Friday, September 24, 2010

Further thoughts on 'A Doll's House'

Upon detailed examination, Henrik Ibsen's A Doll's House is filled with complex characters. Each character has a specific function, beginning with Nils Krogstad. For a large part of the play, he fills the role of the antagonist. Later on, the reader gets a glimpse further into his life and feels sympathy for him. By the end of the play, the reader realizes that he is not the antagonist at all, and he finds a happy ending with Kristine Linde.

Kristine Linde is a friend to the main character, Nora. Throughout the play, she gives Nora advice, aids her with her problems, but eventually facilitates the confrontation between Nora and her husband at the end of the play. Without Kristine, Krogstad would not have found his redemption and Nora would not have truly seen her husband for the patronizing scoundrel he was.
Dr. Rank is the family doctor to the main characters. Not only is he the family doctor, but he is a close friend of the family as well. Secretly, he is in love with Nora, even though she is married to his best friend. Dr. Rank treats Nora with respect, sees her as a person and a woman, and does not placate her like a child. He is everything her husband is not, and a symbol of what she could achieve in a marriage where both parties treated one another as equals.

The plot of A Doll's House is intricate, changing tempo during certain scenes to create a more dramatic element to arouse emotion and thought from the reader. The scene when Nora begins to dance wildly because she thinks her secret is going to be discovered takes the reader into the scene with all of the detail and rising action. At the end of the play, when Torvald confronts Nora, it is shocking at how he completely turns on her, and in an instant forgives her when he realizes there will be no social or lawful ramifications due to her actions. The scene seems to explode with his anger, then slow down as Nora's own feelings simmer and she calmly explains to Torvald that she is leaving him.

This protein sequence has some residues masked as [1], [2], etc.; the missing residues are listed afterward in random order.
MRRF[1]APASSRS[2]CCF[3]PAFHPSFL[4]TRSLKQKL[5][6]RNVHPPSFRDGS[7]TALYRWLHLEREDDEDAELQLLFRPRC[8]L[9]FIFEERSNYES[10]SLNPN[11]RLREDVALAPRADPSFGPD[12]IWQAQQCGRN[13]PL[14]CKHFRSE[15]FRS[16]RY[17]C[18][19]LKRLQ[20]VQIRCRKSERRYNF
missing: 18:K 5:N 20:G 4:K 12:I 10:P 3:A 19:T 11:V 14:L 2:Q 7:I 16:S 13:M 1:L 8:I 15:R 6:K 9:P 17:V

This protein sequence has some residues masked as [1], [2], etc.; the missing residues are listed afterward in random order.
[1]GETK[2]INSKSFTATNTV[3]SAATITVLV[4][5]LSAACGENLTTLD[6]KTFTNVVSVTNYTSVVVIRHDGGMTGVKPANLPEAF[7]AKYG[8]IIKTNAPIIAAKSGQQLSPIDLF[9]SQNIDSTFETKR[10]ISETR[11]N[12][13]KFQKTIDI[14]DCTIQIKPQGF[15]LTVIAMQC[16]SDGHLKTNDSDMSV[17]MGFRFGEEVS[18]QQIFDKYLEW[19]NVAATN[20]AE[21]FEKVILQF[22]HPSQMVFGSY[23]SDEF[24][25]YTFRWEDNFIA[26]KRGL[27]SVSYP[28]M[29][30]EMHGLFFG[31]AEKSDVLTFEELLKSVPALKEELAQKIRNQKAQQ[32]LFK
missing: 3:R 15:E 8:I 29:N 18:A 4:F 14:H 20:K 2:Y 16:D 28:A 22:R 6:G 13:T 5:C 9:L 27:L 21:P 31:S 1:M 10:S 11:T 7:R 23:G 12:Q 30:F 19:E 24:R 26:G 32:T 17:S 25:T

At the end of Henrik Ibsen's A Doll's House, Nora's behavior is understandable. She was living a lie during her entire marriage, and it came crashing in on her and her husband, tearing them apart. They were never right for each other in the first place, because both of them needed to learn more about each other and human relationships. When she makes the decision to leave Torvald and her children, she makes the right decision. The right thing is often the hardest, as the saying goes, and abandoning one's family must be one of the hardest things to do. For Nora, it was necessary for her to leave, because she did not feel she was not fit to be a mother, or even a person. She did not know how to be independent or how to rise above strife. She felt in order to be a better wife and mother, she had to leave, if that makes any sense.

Ibsen has remarked that A Doll's House is more about human rights than women's rights, and I agree with him. The center of the play is Nora, who is treated like she has a child's capacity for intelligence by her husband. Kristine Linde, a friend of Nora's, has led a hard life and feels like she has nothing to live for anymore. Krogstad is a man who was once derelict of all morality, but has found it once again, only to have his reputation threatened. Each character learns and grows over the course of the play, and by the end, Nora knows that she deserves more from a husband. Kristine finds love and a second chance with Krogstad. He in turn finds all the respect and morality he needs from Kristine. Perhaps the overall message of the play is that every human being deserves a second chance and to be treated with respect.

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